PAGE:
Gaza pullout bill was rejected Wednesday marking there is no will that can bring stability in the region. Israel's parliament on Wednesday overwhelmingly rejected a proposal to delay the withdrawal from the Gaza Strip by a year.
The vote meant another defeat for withdrawal opponents, who in recent days launched large-scale protests against the pullout, set to begin in mid-August. The vote also meant that withdrawal opponents have exhausted their political options.
According to The Jerusalem Post, the pullout postponement bill proposed by National Religious Party chairman Zevulun Orlev had no chance of passing when it came to a vote in the Knesset.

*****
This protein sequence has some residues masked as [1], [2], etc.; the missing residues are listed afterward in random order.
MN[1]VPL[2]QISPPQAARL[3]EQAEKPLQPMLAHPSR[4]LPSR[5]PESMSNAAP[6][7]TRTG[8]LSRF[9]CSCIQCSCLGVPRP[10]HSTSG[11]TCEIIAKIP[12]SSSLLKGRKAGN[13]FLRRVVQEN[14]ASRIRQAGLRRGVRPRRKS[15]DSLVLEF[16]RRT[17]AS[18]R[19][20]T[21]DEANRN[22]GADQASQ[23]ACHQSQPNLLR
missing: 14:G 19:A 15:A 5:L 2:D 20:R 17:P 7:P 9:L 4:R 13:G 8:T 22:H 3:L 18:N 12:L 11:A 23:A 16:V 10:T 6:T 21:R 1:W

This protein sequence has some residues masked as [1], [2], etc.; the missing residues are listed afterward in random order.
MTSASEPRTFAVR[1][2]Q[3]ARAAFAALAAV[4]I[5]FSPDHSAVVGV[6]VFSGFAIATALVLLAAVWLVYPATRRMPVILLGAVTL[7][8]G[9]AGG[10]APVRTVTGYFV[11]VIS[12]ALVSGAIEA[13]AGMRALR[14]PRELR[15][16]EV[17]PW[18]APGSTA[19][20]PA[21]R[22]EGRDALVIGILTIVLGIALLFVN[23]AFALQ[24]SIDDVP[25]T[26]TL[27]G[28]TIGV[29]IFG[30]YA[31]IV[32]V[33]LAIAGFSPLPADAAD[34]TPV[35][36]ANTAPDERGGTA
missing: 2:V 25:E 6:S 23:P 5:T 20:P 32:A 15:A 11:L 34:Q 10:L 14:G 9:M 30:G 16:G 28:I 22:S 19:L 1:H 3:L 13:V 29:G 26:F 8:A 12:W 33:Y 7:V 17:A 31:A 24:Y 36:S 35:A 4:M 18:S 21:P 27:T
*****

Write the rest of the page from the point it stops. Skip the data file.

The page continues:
As The Washington Post states, Israeli Prime Minister Ariel Sharon is boldly determined to move forward with disengagement from Gaza and the northern West Bank out of a deep conviction that it is critical to Israel's future. But the Palestinian leadership has failed to meet him halfway, notices the newspaper.
Meanwhile, gunmen from Palestinian President Mahmoud Abbas's Fatah faction and Hamas militants exchanged fire on Wednesday despite an agreement to end the worst domestic violence in years, reports Reuters.
A standoff also continued outside the Gaza Strip between police and protesters who have camped out there, vowing to defy a ban and march on the main settlement bloc of Gush Katif in order to hamper the withdrawal, adds Reuters.
Turkish President Erdogan called for a revision of the 1923 Lausanne Treaty, which consolidated the results of the First World War for Turkey in 1923
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